Number of known cases jumps to 288 as governor says ‘no place, no person, is immune’
By REBECCA ANZEL
Capitol News Illinois
SPRINGFIELD — The number of confirmed cases of novel coronavirus, COVID-19, in Illinois almost doubled overnight, from 160 cases to 288, the state’s Department of Public Health announced Wednesday.
The “novel severe acute respiratory illness” has now been confirmed in 17 counties, including new cases in Kendall and Madison counties.
Among the updated count are 20 new cases at a long-term care facility in DuPage County that first reported a confirmed case Saturday.
“I know how tempting it can be to look at the illnesses and deaths in other countries and think, well that could never happen here,” Gov. JB Pritzker said Wednesday at the St. Clair County Health Department in Belleville. “… It could happen here if we do not act with all due haste. From everything we know about this virus, no place, no person, is immune.”
Illinois Department of Public Health Director Dr. Ngozi Ezike added later at a media briefing in Murphysboro that “the grim truth is these numbers will continue to grow significantly, as will, likely, the unfortunate statistic of fatalities.”
The first coronavirus-related death in Illinois was announced by her department Tuesday.
Actions taken, and not, by European governments should act as “a cautionary tale,” Pritzker said. He again urged residents to stay home — children should avoid seeing their friends and elderly individuals should ask neighbors for help securing supplies.
The governor said he knows the coronavirus is “taking a toll on everyone,” and he is working to provide those most affected with assistance.
“This coronavirus is damaging people in a variety of ways — their health, their safety and their livelihoods — and so we want to do everything we can to minimize that damage,” Pritzker said at the Murphysboro briefing.
He said he has called up 60 National Guardsmen to assist with delivering meals to children out of school, asked the federal government to ensure health care is extended to those who might not have it, opened applications for those who need unemployment security, organized with sheriffs across the state to halt evictions during the state of emergency, and established utilities will not shut off service to those unable to pay.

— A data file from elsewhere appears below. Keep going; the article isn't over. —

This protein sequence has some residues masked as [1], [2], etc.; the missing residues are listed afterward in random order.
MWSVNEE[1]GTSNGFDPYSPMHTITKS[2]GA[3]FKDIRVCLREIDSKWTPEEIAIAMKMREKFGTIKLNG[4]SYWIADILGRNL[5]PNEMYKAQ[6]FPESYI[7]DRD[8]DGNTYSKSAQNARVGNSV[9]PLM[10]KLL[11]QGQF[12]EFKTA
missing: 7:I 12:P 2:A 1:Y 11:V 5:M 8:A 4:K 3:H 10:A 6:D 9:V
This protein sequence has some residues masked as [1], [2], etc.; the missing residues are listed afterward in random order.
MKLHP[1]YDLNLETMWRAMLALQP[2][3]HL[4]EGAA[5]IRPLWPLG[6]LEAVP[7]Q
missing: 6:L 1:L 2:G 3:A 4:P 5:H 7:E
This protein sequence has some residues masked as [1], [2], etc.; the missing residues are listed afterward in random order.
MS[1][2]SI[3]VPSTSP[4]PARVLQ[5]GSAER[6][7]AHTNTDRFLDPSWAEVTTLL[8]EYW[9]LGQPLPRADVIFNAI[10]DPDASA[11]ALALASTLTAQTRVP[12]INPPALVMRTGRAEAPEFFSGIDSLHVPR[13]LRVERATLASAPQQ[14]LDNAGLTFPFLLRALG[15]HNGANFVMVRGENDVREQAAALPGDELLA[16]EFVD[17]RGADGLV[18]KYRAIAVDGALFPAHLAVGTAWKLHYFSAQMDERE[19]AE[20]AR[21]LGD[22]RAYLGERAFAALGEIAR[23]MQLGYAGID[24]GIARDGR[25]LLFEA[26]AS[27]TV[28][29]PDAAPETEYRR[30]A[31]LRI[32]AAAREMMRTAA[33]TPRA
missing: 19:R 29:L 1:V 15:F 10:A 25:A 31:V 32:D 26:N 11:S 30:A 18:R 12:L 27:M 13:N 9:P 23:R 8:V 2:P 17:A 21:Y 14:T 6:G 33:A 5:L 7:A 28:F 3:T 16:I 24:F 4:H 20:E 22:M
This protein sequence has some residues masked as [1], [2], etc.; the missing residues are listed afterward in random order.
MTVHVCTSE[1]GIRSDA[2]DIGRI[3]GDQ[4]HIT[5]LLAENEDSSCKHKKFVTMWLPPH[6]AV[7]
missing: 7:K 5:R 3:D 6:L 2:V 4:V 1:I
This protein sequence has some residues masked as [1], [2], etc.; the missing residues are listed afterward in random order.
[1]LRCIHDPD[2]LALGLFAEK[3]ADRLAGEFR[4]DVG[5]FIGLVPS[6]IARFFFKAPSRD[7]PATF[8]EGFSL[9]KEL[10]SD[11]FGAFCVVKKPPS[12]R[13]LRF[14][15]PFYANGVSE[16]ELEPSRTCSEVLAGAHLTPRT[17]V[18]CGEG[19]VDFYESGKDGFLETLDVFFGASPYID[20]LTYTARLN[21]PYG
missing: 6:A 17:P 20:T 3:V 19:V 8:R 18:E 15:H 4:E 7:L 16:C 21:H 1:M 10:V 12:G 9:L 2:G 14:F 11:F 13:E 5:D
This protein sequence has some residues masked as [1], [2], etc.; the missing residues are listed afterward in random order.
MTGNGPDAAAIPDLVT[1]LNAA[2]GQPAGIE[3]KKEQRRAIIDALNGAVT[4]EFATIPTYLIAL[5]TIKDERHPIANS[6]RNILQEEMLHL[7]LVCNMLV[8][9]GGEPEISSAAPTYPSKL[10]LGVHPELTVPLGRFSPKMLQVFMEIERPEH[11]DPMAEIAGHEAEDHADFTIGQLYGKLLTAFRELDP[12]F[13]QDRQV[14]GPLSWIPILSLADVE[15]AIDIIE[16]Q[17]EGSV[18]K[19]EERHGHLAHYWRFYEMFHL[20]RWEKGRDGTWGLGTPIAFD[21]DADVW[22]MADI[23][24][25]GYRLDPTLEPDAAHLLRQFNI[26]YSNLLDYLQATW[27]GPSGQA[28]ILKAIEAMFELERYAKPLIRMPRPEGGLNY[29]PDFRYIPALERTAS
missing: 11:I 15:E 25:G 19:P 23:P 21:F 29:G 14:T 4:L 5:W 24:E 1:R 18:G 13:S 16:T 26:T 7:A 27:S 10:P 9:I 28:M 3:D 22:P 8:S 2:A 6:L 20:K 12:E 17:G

“The drastic steps we’re taking now are what we have to do — closing the schools, closing the restaurants — but it will decrease the [number of] people who will become infected. That’s what we want,” Ezike said. “With fewer people infected, there’s less illness. With less illness, fewer people need care. With less people needing care, less people need intensive care unit beds, which of course are limited.”
The “biggest challenge we’ve faced so far,” Pritzker added, is lack of testing. The root of the issue was the federal government’s decision to engineer its own COVID-19 test as opposed to using the one created by the World Health Organization.
Pritzker said he has spoken to leaders of pharmaceutical companies to put Illinois “a little bit ahead of the line” in procuring supplies needed for testing, but, he added, supplies have thus far “mostly been monopolized” by the federal government.
Ezike said the state has the capacity to test 60 to 100 samples per day, but with the ongoing deficiency of tests, “it will take every single one of us making every sacrifice that we can to reduce this virus.”
Illinois State Police Director Brendan Kelly said in Belleville that law enforcement personnel across the state are prepared to enforce the order for restaurants and bars to remain closed to dine-in customers. Failure to do so qualifies as a misdemeanor.
“Law enforcement is prepared to do what it always does and do it well,” he said. “But if you have any respect for the men and women of law enforcement, if you have any respect for your fellow citizens, if you have any respect for your loved ones or for yourself, you won’t put us in the position of having to enforce the medically-necessary provisions.”
Kelly also said state police are operating as they do during a severe winter storm — officers are focusing on calls for assistance and preparing to secure medical facilities as needed. Investigations of violent crimes are continuing, with interviews conducted largely over the phone. He added emergency calls reporting crimes in progress have decreased in recent days.
Illinois launched another online resource for residents looking to learn about COVID-19 cases, preparation tips, or in need of other resources: www.coronavirus.illinois.gov.
The Public Health Department’s statewide hotline is 1-800-889-3931, and its related email address for questions is email@example.com.